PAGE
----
Affirmative action involves the steps taken by employers to recruit underrepresented groups like women, people with disability, minorities, and veterans into the workforce. It has been continuously adopted by governments to in response to the pressure felt that is experienced from human rights organizations. It is intended for ensuring that opportunities are equitably distributed. It involves reaching out for specific people and training them if necessary to get them working if necessary. The strategy should be well documented to ensure compliance with equality laws. While affirmative action is designed to ensure equality, it has some weaknesses that make it unnecessary in the current day and time (Holzer, and Neumark 483).

First, affirmative action sometimes requires the recruitment committee to overlook qualification in favor of those who meet affirmative action criterions. While affirmative action employees are often qualified, they are sometimes not the most qualified. In that case, the company risks high turnover if the applicant turns out to be uncompetitive and is replaced. By the time action is taken against underperforming individuals in a company, they usually have used up company resources in the form of training, uniforms, office allocation and company working equipment. The staff member sometimes also leads to wastage of resources as he tries to catch up with the rest of the workforce. Their removal always comes too late and their replacement brings with it similar risks.

Second, affirmative action also promotes reverse discrimination. While it is tailored to combat issues of discrimination of minority groups, the majority groups may rightfully feel that it is the preferential treatment of the minority groups and the discrimination of the majorities. Affirmative action therefore, is a reverse form of discrimination which places the historic majority in a class of their own. It could be argued that poor majority white male student who has done his best to get amongst the best in his disciplines gets passed over by a rich minority student who has not worked hard at all. The policy is created to combat cases of discrimination but may end up doing the exact opposite. It makes the majority groups, who are more and should therefor occupy a bigger percentage of positions in the job market, feel discriminated against (Holzer, and Neumark 483).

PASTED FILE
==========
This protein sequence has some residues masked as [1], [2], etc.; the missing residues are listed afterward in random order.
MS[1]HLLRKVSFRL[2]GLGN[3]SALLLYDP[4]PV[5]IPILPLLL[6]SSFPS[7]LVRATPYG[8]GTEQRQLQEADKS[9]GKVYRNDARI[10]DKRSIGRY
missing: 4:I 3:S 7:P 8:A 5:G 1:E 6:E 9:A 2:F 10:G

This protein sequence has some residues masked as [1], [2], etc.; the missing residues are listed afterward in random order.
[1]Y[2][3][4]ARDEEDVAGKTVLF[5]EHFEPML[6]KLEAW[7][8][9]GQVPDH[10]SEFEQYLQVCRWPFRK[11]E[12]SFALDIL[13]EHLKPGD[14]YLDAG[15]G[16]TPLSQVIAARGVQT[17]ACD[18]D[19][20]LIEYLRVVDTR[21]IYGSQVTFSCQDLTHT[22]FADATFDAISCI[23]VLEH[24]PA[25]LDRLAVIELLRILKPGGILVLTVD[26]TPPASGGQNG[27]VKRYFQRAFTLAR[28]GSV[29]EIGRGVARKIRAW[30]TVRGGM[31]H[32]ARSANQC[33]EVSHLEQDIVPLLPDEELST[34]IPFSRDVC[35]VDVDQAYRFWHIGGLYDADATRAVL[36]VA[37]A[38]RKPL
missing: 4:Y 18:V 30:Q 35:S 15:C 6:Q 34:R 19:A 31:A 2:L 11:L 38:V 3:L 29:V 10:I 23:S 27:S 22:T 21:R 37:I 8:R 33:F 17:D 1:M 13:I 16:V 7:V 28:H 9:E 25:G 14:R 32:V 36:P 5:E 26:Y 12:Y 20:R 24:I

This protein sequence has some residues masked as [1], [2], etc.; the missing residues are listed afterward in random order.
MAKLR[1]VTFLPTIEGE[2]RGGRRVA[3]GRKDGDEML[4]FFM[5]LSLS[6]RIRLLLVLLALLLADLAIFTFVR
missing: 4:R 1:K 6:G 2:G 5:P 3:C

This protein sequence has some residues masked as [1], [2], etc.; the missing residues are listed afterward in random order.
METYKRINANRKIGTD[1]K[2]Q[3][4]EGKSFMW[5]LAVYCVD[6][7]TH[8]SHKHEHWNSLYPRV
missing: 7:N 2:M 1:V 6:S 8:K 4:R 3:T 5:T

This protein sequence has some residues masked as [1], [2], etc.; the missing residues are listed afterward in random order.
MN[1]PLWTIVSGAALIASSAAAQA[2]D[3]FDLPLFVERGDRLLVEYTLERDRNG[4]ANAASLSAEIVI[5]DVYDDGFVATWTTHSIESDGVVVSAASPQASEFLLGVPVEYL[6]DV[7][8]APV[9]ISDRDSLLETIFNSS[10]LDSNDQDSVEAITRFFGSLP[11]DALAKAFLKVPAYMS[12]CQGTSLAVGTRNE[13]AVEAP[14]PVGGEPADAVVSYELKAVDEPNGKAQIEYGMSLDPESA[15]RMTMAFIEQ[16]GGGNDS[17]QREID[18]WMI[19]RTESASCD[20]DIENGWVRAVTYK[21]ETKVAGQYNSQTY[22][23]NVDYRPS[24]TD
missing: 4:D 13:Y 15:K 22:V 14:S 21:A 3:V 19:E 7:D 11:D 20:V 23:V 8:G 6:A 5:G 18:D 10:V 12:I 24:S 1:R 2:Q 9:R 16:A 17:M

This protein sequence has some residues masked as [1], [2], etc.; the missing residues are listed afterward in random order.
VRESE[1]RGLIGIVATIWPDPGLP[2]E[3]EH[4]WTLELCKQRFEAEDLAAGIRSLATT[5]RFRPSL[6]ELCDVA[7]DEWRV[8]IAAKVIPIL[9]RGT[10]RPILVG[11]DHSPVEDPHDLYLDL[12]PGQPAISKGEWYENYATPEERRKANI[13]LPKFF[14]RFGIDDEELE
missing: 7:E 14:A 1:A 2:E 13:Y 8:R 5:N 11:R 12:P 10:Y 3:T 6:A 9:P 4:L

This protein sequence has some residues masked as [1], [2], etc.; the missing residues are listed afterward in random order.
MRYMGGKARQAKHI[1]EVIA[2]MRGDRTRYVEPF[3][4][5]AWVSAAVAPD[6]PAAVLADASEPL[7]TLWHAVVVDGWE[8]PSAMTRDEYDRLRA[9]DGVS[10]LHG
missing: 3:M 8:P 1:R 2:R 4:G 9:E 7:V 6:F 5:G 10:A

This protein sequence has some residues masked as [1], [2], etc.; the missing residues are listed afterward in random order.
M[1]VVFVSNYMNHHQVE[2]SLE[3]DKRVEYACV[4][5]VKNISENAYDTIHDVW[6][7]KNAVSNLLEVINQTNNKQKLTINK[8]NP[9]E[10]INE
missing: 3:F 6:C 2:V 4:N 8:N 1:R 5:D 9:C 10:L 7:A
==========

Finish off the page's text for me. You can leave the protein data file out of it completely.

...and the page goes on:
Third, affirmative action discourages minorities from working hard enough. Minority students may feel it is unnecessary for them to work harder while there happens to be policies that require them to be allocated jobs preferentially. A minority student who can attend a university with a minimal grade sees no need to achieve anything higher than that. A majority student, on the other hand, must work extremely hard to get to what is required for the majority students. For the minority students need only acquire minimum qualifications. They therefore mostly concentrate on achieving the minimum qualification as it is easier for them to get employed. Although some students and employees are self-motivated, others need a push to do their best. Setting standards of admission lower for hiring lowers the level of responsibility. Hard work, achievement and discipline should be rewarded and not reward students and employees on the basis of their gender, race or weakness and vice versa (Coate, and Loury 1220).

Fourth, affirmative action promotes stigmatization. At the workplace, other workers and even customers may question the competence of the minority groups. They may argue that the minorities were not employed with regard to their qualification but instead on their belonging to a certain sex or gender. Even the completely qualified student among the minority may still suffer the blunt of stigmatization. This is because there is no line between those employed on merit and those employed with regard to affirmative action. The minorities are, therefore, unable to deliver their full potential (Coate, and Loury 1220).